It’s worrying that Iran has just recalled its most able diplomat — Javad Zarif, ambassador to the U.N. — and sent him out to pasture as an academic. Hard-liners always hated Mr. Zarif; goons from a mysterious Iranian security agency detained me on my last trip to Tehran and accused me of being a C.I.A. or Mossad spy, apparently because they were trying to get dirt to use against Mr. Zarif (who had given me my visa).

Mr. Zarif’s departure last week suggests that Mr. Ahmadinejad doesn’t plan to solve his nuclear confrontation with the West through diplomacy.

So the danger is that the pragmatists on both sides will be sidelined, while the extremists will embolden and empower each other. The ultimate decision-makers may be President Bush and the Iranian supreme leader, Ayatollah Ali Khamenei, but Mr. Cheney may find a sympathetic ear when he makes an argument to Mr. Bush that goes like this:

How can we leave a nuclear Iran as our legacy? Tehran’s arms program will encourage Saudi Arabia, Egypt and Turkey to seek nuclear weapons as well — and then there’s the worst-case scenario that Iran actually wants to destroy Tel Aviv. We just can’t bet on Iranian restraint.

These are real arguments, but a strike is no solution. For starters, it would delay the Iranian nuclear program by only about three years — and when it came back, the regime might be more likely than ever to use the weapons. And for Mr. Bush to launch a third war against a Muslim country would undermine Islamic moderates and strengthen radicals around the world.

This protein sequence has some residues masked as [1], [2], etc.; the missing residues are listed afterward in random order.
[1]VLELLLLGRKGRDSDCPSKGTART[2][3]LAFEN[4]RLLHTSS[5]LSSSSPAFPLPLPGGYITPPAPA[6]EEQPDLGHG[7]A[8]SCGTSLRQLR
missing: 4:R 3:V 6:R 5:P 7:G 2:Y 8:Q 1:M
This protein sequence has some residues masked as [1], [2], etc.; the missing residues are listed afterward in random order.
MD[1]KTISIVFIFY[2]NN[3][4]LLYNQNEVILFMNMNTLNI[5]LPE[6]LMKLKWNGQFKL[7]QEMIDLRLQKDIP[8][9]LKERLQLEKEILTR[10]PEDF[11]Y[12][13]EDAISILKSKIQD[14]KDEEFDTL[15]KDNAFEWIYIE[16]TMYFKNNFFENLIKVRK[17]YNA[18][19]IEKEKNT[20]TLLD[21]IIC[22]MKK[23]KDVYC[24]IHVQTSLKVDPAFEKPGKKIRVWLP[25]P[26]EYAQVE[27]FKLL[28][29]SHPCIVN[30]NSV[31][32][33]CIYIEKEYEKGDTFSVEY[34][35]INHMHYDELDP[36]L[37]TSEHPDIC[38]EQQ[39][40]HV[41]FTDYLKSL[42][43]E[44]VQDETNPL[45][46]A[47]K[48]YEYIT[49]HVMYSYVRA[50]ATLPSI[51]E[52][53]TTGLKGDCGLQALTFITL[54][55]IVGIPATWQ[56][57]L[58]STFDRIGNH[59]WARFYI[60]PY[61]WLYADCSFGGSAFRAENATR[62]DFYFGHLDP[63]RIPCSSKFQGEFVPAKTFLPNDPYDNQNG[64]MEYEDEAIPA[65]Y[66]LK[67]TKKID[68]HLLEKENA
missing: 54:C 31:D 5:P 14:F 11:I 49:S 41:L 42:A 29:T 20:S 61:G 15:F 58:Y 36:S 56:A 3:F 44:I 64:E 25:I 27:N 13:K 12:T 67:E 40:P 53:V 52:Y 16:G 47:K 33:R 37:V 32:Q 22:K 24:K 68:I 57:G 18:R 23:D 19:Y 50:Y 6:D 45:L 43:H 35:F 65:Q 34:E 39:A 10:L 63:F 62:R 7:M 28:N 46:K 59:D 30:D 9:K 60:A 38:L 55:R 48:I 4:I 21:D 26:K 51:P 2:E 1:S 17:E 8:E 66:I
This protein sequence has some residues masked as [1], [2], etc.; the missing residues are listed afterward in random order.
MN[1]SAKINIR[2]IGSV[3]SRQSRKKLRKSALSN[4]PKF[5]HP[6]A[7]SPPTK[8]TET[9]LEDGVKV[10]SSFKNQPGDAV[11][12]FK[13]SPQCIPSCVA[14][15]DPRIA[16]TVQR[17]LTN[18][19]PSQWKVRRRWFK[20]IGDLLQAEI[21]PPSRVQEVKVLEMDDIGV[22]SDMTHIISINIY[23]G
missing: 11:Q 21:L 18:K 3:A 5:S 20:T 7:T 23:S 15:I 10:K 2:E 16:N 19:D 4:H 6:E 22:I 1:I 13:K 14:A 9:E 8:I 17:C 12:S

Iran is also more complex and sophisticated than it pretends to be — and the fact is that standard deterrence has constrained it. Iran has a huge stockpile of chemical weapons, and the U.S. intelligence community suspects that it has sleeper agents in the U.S. who could be activated for terrorism. But we have deterred Iran from unleashing terror attacks against our homeland, and the best bet for eliminating the threat altogether is the collapse of Iran’s own neocons under the weight of their incompetence.